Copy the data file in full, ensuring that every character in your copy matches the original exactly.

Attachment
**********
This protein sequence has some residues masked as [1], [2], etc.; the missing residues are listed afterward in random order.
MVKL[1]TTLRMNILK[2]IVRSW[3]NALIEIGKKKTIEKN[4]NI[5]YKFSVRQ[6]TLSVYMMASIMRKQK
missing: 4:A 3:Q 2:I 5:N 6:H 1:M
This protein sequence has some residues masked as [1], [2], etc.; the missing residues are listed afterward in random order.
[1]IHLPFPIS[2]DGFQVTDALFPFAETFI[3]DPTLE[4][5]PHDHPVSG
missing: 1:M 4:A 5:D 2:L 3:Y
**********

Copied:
This protein sequence has some residues masked as [1], [2], etc.; the missing residues are listed afterward in random order.
MVKL[1]TTLRMNILK[2]IVRSW[3]NALIEIGKKKTIEKN[4]NI[5]YKFSVRQ[6]TLSVYMMASIMRKQK
missing: 4:A 3:Q 2:I 5:N 6:H 1:M
This protein sequence has some residues masked as [1], [2], etc.; the missing residues are listed afterward in random order.
[1]IHLPFPIS[2]DGFQVTDALFPFAETFI[3]DPTLE[4][5]PHDHPVSG
missing: 1:M 4:A 5:D 2:L 3:Y